Ishini Gammanpila a student at Cornell University in Ithaca, New York had booked a flight to return to Sri Lanka on 20th March but as the country imposed a lockdown, Ishini had no time to change her flights. Speaking of the support given by her university Ishini says “ They provided money from the school's Access Fund for students who had trouble leaving campus due to their financial situation. Some of the dining halls remained open for students who were unable to leave campus. I was alone on campus and feeling miserable and my friends were really concerned so one of them came to "rescue" me with her family. I'm currently staying at their house in Connecticut so I'm doing alright now, but there are times where I feel sad because I start to get homesick, and worry because the situation across the world keeps worsening.”
For many students the overriding concern is when they will be allowed to go back to their universities. Echoing this is Ammaar Careem an undergraduate student at Nottingham Trent University who says “ the only concern that I have is the time period that would take to return back. This is an unforeseen event and I hope a solution in this regard will be found soon, which will enable us to return to normalcy.”
While some students have been fortunate to have online classes, Areeb Thassim from the University of Amsterdam has had a different experience “My university has struggled to move to the online platform and will take some time to get there. With the uncertainty, I made the decision to move myself out of my flat in Amsterdam to avoid paying rent for the next couple of months and save some money since I'll be at home for the foreseeable future.”
Compare that with Manasha Silva a student at Istituto Marangoni in Milan. Speaking of her experience with virtual classrooms she says “Our lessons are conducted by Zoom which is not complicated at all. It’s actually quite easy to handle. All the class codes are entered into our schools intranet and we receive an email the day before on the codes of each class. We are also provided with a translator in English or Italian as my course is mostly taught in both languages. We have classes almost 5 days a week. With 2 to 3 lectures a day. It’s quite tiring and that’s an issue we have brought up with the school because we end up spending more than 12 hours a day in front of a screen and also the fact that we have group work for our finals which is next week. Another great thing is that most of our lecture subjects have been adjusted to how we could use our course content to deal with these issues in the future. We also got a skill class on how to communicate through online mediums due to this crisis. The school has been very supportive about everything else including time zones for kids who have gone back to their countries because the majority of the students are international students. So if someone misses a class, a recorded copy is available for viewing and so are ‘one on one’ time with lecturers if needed”.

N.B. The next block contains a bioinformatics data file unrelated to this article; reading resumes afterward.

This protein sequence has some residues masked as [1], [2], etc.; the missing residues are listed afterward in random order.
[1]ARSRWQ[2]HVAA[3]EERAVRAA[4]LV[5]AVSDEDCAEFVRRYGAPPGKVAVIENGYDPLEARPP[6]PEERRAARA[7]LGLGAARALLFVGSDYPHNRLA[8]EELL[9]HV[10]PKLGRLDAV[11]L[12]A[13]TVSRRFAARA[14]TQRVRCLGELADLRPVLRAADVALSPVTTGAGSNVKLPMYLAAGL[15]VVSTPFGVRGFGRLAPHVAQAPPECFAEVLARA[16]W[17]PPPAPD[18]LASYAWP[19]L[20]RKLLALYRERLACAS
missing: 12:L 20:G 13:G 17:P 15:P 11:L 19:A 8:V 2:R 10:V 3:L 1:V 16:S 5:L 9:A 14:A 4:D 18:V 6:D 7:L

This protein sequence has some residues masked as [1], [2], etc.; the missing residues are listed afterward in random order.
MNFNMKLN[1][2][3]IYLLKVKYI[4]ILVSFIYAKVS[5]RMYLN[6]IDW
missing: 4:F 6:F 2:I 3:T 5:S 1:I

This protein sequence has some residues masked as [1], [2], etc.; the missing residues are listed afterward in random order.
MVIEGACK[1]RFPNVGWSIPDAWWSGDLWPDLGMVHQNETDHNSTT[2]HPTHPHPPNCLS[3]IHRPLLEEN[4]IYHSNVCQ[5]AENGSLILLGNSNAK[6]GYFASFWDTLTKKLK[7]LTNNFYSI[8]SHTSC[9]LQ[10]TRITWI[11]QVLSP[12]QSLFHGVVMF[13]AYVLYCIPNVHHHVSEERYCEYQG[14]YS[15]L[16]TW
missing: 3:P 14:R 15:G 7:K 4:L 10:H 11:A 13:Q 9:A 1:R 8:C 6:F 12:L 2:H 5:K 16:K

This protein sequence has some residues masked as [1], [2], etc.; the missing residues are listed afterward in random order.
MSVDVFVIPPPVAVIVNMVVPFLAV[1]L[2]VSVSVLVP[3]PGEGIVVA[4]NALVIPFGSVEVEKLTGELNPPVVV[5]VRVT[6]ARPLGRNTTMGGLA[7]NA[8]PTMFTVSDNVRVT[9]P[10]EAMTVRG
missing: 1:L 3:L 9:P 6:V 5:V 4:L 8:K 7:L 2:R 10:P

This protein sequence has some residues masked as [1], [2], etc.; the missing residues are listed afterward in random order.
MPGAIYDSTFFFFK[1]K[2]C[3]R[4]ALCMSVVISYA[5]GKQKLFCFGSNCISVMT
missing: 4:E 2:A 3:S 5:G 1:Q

Living in Japan which has relatively fewer COVID-19 casualties, Rahul De Silva a student of Environment and Development at APU decided to stay back instead of returning to Sri Lanka because the area he is lives showed 0% in terms of both confirmed cases and deaths due to Corona. Speaking about the situation for international students in his area Rahul says ‘things haven’t changed much and there isn’t special treatment given for us. But many students who have gone for exchange programs are having a hard time returning to their own country or even coming back to Japan. My place of work hasn’t been asked to close down yet. However, a popular hotel where many international students and Japanese students work has closed some restaurants inside, which made them reapply for other jobs. This means pay rates are different and so are working hours. Therefore they may not be able to earn the same wages they did before at their previous job.”